Taking inspiration from Thoreau, Mahatma Gandhi demonstrated the power of nonviolent action to undo an unjust government. The “consent of the governed” was removed in India through a long revolt involving tax refusal, boycotts, raids, resignations, parades and seditious speeches. Gandhi’s method confronted violence with civil defiance and love.
“Disobedience without civility, discipline, discrimination and nonviolence,” Gandhi explained, “is certain destruction. Disobedience combined with love is the living water of life.”
These days, with the threat of violence and nuclear escalation ever present, many determined people still turn to nonviolent resistance to prevent the outbreak of “small” wars that could spark a global catastrophe. In Vermont, this tradition goes back decades, to the June 1983 morning when dozens of protesters in Burlington blocked the truck entrance to the local General Electric plant, producer of the Vulcan Gatling gun.
For engaging in this sit-down action, the protesters were ready to be arrested. And they were. But they were prepared because they believed that Vermont’s many votes, petitions and rallies hadn’t been really heard. Development of new weapons continued, intervention in Central America intensified, and anti-personnel weapons produced in Burlington were a significant component of this deadly foreign policy.
By blocking the factory gate, those already committed to peace were moving beyond lobbying ad toward tactics of active resistance. For them, obedience in the face of militarism, war and nuclear terror was a denial of conscience. Nonviolent acts of resistance still have the power spark a redemptive transformation of society, one that includes well-planned conversion of weapons plants that protects of jobs of workers.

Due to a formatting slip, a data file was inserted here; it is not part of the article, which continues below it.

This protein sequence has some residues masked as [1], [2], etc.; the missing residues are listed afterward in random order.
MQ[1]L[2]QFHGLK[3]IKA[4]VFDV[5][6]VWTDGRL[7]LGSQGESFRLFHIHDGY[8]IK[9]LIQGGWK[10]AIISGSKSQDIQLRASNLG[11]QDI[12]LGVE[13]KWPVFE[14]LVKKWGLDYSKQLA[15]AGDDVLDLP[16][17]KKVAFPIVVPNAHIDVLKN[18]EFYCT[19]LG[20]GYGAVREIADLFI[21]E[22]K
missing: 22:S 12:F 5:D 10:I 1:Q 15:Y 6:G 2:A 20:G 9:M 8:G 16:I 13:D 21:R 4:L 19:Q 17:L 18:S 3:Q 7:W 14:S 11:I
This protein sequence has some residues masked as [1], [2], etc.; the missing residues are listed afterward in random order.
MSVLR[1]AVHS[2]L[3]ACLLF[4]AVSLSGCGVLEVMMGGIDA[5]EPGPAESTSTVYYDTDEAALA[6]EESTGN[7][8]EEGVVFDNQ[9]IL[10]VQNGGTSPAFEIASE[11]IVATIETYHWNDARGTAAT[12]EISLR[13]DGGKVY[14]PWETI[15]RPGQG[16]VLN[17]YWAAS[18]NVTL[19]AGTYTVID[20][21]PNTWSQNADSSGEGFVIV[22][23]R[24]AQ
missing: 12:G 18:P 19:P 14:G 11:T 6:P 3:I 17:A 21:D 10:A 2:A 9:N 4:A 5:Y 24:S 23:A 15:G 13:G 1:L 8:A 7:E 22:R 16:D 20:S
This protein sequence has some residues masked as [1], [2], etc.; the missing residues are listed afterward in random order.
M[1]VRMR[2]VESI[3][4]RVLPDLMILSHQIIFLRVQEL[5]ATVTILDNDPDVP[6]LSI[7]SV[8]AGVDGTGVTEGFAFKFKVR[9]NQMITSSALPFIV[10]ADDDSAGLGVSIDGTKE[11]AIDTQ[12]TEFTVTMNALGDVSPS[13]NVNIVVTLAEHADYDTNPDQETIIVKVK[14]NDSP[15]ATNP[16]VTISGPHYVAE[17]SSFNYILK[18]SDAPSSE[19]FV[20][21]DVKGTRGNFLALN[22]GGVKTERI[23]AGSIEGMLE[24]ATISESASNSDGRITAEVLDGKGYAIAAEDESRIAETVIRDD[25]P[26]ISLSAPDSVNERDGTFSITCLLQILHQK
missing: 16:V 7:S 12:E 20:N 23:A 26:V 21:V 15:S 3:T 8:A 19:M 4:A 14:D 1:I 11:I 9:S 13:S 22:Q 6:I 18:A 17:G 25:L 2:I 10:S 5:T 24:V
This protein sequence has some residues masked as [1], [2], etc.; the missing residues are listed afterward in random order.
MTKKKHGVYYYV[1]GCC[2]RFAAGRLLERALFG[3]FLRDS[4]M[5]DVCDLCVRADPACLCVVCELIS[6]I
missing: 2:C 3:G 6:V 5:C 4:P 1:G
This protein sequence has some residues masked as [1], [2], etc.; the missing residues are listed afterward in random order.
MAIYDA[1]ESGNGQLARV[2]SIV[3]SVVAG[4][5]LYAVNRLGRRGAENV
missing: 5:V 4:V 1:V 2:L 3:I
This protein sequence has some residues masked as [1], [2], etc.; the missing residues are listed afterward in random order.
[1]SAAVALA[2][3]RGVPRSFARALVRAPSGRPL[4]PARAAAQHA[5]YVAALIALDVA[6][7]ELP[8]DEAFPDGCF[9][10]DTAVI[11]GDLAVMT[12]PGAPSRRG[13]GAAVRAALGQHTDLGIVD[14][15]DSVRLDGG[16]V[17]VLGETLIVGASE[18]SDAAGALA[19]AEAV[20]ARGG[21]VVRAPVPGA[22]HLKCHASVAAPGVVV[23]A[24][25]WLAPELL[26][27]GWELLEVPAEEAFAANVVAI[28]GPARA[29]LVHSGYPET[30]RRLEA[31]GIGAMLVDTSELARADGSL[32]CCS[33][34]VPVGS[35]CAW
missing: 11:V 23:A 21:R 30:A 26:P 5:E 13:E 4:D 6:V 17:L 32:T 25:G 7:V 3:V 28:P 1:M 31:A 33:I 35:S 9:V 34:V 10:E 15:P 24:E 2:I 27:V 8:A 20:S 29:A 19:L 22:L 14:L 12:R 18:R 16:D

Like the American colonists who developed a new economy before their revolution, we can start the process of peaceful economic conversion by establishing local groups that involve workers, management and the community in planning for alternative, socially useful non-military production. At the same time, we can work for a broader change in priorities by supporting national conversion legislation that includes retraining and income security for those displaced.
Combining such powerful direct actions with practical goals, in this high tech violent world, would be revolutionary in the best sense of the word.
The first draft of this essay appeared in The Burlington Free Press in June 1983, days before a march and civil disobedience to protest local weapons production. Those who participated in the large sit-in at GE, a first in Burlington, were arrested on orders of Mayor Bernie Sanders. At the time, Greg Gumawas on the board of the Burlington Peace Coalition and, with Murray Bookchin, co-chaired the Vermont Council for Democracy.